JMIR Publications recently published "Uses of Personal Health Records for Communication Among Colorectal Cancer Survivors, Caregivers, and Providers: Interview and Observational Study in a Human-Computer Interaction Laboratory" in JMIR Human Factors which reported that personal health records (PHRs) may be useful for patient self-management and participation in communication with their caregivers and health care providers.
All groups noted the added value of linking the PHR to an electronic health record, self-tracking, self-management, and secure messaging. Patients and caregivers also saw information in the PHR as a useful memory tool given their visits to multiple doctors.
Providers had reservations about patients viewing raw data, which they were not prepared to interpret or might be inaccurate; patients and caregivers did not express any reservations about having access to more information.
Patients saw PHR communication functions as a potential tool for relationship building. Patients and caregivers valued the journal as a tool for reflection and delivery of emotional support.
PHR perceptions differed by role, with providers seeing the PHR as informational, while patients and caregivers viewed the tool as more relational.
Dr. Thomas Carr from The Roudebush Veterans Affairs Medical Center said, "Personal Health Records (PHRs) have grown in popularity and functionality over time."
In the United States, patients with chronic disease represented the first target populations for PHRs; while their adoption rate is only slightly higher than that in the general population, patients with chronic diseases make greater use of PHR capabilities.
Providers have previously described secure messaging as having particular value for both themselves and their patients; however, providers also expressed concern about the inability of patients to share other types of information with their health care team and the impact on workflow.
In this study, the perspectives of patients, caregivers, and health care providers were all evaluated concurrently in relation to a PHR developed for colorectal cancer survivors.
Patient and caregiver engagement is important for the adoption of PHRs, whereas provider buy-in is critical to the implementation of these technologies in health care settings.
Across stakeholders, these authors explored several questions, including "Who should be provided access to, share information, and communicate with the PHR?" and "What type of patient-generated information should be incorporated into the PHR?" Finally, they asked how the PHR impacts workflow and what best practices may guide the future design and implementation of PHRs for patients with cancer.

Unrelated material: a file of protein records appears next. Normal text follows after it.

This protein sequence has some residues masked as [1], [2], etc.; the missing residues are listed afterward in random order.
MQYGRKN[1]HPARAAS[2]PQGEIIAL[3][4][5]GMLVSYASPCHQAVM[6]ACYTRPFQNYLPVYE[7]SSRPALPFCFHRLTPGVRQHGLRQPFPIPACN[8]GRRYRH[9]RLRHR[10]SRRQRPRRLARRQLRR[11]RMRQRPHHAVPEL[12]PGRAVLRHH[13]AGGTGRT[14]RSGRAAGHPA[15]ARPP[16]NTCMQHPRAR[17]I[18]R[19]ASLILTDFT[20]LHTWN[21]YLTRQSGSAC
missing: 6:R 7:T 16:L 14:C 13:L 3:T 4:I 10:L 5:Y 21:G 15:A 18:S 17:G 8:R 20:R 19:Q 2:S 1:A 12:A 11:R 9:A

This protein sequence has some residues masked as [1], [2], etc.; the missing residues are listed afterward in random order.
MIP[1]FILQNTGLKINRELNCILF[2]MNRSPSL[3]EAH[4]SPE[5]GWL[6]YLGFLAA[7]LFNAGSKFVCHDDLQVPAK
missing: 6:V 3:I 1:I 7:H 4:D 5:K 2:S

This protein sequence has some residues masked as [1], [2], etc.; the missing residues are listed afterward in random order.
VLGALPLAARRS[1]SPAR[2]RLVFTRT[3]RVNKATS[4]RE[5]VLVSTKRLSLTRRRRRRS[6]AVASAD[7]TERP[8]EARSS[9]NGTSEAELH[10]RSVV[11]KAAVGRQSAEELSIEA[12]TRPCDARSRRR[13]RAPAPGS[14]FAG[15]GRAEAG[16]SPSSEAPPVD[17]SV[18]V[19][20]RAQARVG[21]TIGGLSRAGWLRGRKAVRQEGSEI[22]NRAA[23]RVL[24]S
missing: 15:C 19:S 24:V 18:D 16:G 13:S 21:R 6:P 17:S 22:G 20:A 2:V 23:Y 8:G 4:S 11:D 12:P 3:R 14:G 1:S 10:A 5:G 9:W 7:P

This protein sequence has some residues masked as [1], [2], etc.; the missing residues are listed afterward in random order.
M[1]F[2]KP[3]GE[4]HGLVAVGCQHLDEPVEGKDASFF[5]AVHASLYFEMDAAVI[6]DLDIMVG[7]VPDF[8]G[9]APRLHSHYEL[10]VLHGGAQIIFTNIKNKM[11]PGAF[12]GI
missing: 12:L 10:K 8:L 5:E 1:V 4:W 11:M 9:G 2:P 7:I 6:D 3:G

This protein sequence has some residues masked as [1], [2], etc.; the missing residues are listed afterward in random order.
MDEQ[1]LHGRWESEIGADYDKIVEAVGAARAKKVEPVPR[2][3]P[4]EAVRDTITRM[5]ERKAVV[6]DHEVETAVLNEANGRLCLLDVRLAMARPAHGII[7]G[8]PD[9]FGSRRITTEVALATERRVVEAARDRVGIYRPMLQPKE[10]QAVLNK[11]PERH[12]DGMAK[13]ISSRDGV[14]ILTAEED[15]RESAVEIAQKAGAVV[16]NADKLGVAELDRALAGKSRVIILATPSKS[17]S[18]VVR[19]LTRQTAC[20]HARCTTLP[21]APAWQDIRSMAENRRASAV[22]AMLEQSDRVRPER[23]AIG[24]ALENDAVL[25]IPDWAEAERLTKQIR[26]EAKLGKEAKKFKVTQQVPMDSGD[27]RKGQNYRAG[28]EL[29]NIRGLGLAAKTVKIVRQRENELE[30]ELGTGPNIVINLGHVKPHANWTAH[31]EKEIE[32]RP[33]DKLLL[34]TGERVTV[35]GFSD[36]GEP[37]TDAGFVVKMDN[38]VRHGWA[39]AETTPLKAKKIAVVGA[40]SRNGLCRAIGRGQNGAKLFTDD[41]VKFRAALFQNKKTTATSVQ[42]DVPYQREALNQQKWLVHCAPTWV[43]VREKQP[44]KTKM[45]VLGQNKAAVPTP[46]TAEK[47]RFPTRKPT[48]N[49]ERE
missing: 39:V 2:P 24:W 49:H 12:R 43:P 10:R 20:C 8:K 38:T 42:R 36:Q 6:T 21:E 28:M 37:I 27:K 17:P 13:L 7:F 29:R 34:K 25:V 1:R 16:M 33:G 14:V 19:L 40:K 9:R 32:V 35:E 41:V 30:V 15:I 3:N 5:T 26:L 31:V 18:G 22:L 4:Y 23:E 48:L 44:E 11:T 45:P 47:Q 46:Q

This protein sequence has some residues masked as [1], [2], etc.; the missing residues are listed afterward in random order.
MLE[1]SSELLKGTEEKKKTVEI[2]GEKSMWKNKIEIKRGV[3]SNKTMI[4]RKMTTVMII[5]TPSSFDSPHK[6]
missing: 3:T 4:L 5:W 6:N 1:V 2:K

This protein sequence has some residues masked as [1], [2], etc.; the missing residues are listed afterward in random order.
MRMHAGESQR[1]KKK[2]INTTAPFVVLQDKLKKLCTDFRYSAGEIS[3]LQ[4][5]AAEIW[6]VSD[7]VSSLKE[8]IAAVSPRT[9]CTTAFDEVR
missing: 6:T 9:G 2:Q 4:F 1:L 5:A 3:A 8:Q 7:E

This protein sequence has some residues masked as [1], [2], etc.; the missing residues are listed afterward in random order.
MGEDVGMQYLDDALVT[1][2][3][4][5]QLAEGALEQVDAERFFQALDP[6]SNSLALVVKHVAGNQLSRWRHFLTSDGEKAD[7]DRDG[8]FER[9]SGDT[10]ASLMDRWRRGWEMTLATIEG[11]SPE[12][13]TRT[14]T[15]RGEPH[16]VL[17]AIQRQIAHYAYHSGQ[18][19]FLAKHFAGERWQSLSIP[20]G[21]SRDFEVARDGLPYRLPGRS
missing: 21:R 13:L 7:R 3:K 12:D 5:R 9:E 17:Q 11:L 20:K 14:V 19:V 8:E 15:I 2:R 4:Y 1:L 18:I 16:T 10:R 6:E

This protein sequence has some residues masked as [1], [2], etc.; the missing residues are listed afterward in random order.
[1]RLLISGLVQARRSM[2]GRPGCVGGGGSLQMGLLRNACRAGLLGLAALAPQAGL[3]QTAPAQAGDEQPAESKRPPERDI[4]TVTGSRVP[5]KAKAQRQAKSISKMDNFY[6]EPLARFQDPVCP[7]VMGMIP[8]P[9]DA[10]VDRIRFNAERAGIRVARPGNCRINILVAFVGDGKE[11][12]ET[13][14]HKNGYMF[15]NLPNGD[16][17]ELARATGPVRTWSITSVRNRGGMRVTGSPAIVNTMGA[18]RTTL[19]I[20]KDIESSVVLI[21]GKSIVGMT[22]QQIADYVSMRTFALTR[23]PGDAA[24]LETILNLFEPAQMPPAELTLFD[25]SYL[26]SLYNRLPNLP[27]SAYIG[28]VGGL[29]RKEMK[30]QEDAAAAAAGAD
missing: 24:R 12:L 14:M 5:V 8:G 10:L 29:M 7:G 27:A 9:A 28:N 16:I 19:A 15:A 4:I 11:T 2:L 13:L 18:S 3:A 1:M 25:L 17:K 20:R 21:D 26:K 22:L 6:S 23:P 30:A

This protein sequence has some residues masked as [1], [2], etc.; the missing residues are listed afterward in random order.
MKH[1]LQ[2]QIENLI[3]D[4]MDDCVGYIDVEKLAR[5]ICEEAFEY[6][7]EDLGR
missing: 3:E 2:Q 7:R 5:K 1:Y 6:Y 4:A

JMIR HumanFactors: Uses of Personal Health Records for Communication Among Colorectal Cancer Survivors, Caregivers, and Providers: Interview and Observational Study in a Human-Computer Interaction Laboratory https://t.co/cy6f0lKe4O pic.twitter.com/mohlUsYJ75
-; JMIR Publications (@jmirpub) January 25, 2022
Dr. Cartmell and the research team concluded in their JMIR Publications Research Output that PHR perceptions are role-dependent, but there is marked consensus on many aspects of PHR design among stakeholders.
This suggests that a single, integrated tool can be designed to meet several identified patient needs, including self-tracking and self-management, as well as more informed and shared medical decisions.
Providers have unique concerns about the increased time burden and the accuracy of patient-entered data, and more fundamentally, how web-based communication tools may change the nature of the physician's professional role.
Patients perceive these tools as a potential pathway to personal understanding that can deepen their relationships with doctors.
Nonetheless, to realize this promise, patients and caregivers may need to search for and encourage health care providers to partner with them in exploring how emerging patient-centered technologies can be successfully implemented in modern medical practice to improve the relational quality of care.
Haggstrom, D.A & Carr, T., (2022) Uses of Personal Health Records for Communication Among Colorectal Cancer Survivors, Caregivers, and Providers: Interview and Observational Study in a Human-Computer Interaction Laboratory. JMIR Human Factors. doi.org/10.2196/16447.